UISAs come in different varieties. First, there are pure UISAs, where withdrawals are strictly limited by the account balance (that is, the balance on an individual’s UISA must always be nonnegative). Such programs have been in existence in a number of Latin American countries for decades, often covering also housing and health expenditures. While firm evidence is lacking, the ability of these programs to provide protection against unemployment risk – in absence of solidarity funding – is questionable, particularly as these programs are plagued by deficient financial management (for an overview and assessment of these programs in Argentina, Brazil, Colombia, Ecuador, Panama, Peru and Venezuela, see Ferrer and Riddell2012). Second, in contrast to pure UISAs, UISAs-cum-borrowing allow individuals to borrow, within predetermined limits, from their UISAs (a variant of such a program exists in Jordan). Finally, there are the so-called “hybrid,” UISA-cum-solidarity-fund programs, where benefits are financed by UISAs as well as, under certain conditions, by the solidarity fund: Chile introduced such a system in 2002, and Mauritius in 2009 (known as a “Workfare Program” – see Republic of Mauritius2008).

The innovative Chilean UISA program – combining social insurance with self-insurance – is worth scrutinizing. Unemployment contributions are split between individual UISAs and a solidarity fund. Both workers and employers pay them, the latter both to UISAs and the solidarity fund. Employers’ contributions to UISAs reduce their severance payments obligations, so severance pay is being partly replaced by the UI program. To stimulate reemployment, benefit recipients first draw resources from their UISAs, and upon depletion, from the solidarity fund. 21 Withdrawals from UISAs are triggered by separation from the employer, regardless of the reason. Withdrawals from the solidarity fund are triggered by insufficient resources on individual accounts, if the claimant satisfies the usual conditions of continuing eligibility under UI (not working, being available for work and searching for job). By 2009, the program had 2.9 million contributors, 78.6 percent of the targeted population (for details of the Chilean program, see Berstein et al.2012). 22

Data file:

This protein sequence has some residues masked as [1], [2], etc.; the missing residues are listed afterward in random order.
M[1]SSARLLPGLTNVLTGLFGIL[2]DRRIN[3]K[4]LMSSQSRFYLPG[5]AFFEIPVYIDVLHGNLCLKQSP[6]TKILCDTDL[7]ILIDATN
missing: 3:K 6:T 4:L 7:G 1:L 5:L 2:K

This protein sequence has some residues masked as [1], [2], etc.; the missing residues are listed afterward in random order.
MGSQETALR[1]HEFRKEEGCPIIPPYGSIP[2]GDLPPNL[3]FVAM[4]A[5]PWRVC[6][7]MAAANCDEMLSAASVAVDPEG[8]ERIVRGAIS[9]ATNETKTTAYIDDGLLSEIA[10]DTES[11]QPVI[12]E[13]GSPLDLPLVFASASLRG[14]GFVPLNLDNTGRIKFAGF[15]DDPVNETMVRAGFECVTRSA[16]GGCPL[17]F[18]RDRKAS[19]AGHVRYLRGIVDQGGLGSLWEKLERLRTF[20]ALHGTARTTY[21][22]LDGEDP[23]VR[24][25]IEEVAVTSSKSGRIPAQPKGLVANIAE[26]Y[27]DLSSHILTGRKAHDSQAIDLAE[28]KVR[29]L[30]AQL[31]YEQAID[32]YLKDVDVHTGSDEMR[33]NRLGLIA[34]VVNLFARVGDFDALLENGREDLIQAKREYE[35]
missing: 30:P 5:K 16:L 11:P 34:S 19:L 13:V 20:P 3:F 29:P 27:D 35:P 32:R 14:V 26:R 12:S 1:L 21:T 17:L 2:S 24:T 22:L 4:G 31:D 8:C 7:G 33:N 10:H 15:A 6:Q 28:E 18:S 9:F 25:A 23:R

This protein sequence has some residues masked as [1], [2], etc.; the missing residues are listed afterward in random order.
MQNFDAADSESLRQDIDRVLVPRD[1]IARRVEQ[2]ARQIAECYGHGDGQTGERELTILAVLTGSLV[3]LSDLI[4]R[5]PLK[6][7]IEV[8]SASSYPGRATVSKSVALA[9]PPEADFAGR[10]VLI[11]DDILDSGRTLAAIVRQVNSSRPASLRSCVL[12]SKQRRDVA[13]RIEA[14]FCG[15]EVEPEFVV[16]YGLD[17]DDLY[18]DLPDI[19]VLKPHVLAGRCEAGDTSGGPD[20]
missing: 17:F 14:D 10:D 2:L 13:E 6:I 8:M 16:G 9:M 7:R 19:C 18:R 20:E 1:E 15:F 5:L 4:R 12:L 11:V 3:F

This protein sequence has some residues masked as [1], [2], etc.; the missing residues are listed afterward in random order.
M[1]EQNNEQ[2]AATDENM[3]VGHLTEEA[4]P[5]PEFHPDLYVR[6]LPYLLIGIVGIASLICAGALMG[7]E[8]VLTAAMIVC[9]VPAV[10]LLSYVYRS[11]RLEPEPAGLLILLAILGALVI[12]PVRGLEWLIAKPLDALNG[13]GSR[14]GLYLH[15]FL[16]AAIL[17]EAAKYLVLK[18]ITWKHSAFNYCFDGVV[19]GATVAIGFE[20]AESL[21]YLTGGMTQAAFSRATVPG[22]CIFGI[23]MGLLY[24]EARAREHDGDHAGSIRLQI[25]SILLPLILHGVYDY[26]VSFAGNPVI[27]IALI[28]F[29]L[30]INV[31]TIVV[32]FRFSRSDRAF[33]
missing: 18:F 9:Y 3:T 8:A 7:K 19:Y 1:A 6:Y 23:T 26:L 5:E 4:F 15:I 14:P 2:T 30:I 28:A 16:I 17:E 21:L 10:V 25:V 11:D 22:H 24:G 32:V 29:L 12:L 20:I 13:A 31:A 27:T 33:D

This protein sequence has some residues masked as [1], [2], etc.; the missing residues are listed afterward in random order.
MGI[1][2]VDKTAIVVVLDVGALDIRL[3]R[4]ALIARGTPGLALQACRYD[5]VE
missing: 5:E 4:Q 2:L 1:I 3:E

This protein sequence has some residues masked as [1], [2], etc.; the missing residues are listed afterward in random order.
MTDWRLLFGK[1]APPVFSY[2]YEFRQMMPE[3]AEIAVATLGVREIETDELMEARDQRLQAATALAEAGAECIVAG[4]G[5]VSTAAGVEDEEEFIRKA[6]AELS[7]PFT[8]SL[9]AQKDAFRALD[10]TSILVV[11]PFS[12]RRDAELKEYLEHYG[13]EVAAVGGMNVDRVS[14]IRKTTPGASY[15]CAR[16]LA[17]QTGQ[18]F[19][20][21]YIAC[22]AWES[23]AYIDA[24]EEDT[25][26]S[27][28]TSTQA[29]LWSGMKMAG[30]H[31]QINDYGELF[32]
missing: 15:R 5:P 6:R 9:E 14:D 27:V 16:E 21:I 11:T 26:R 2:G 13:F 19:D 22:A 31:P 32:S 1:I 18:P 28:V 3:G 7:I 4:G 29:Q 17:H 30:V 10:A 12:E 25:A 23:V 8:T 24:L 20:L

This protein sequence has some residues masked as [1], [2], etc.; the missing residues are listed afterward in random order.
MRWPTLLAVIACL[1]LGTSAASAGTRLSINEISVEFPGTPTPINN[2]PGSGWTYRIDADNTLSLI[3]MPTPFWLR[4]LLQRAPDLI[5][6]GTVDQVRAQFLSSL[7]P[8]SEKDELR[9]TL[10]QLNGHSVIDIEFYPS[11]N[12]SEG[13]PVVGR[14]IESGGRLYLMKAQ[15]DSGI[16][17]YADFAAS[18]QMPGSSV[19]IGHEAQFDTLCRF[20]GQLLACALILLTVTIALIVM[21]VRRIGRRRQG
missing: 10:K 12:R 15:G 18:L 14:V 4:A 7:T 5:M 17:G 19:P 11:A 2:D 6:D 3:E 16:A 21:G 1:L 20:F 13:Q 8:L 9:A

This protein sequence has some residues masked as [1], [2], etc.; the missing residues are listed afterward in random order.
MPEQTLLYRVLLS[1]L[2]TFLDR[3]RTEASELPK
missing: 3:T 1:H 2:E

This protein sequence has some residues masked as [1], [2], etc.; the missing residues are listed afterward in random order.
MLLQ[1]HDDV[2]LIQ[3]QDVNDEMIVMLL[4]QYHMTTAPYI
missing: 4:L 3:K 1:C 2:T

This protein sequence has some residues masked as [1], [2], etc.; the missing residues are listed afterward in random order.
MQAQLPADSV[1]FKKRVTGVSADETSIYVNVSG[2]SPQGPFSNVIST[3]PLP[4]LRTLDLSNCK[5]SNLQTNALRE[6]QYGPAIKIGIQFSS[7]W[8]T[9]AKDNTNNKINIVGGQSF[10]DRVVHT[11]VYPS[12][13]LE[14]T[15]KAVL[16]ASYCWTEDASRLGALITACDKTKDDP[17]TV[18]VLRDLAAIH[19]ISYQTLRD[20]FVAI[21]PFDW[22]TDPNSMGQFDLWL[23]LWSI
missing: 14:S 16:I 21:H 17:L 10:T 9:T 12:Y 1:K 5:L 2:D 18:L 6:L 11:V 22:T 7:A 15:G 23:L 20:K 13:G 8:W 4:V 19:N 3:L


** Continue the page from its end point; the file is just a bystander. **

The Chilean program thus combines two attractive features. While its innovative component – UISAs – addresses the moral hazard problem, the solidarity component retains the ability to spread the risk widely. Such a version of UISAs can therefore improve incentives in comparison to the traditional UI program, as well as income protection in comparison to pure UISAs programs.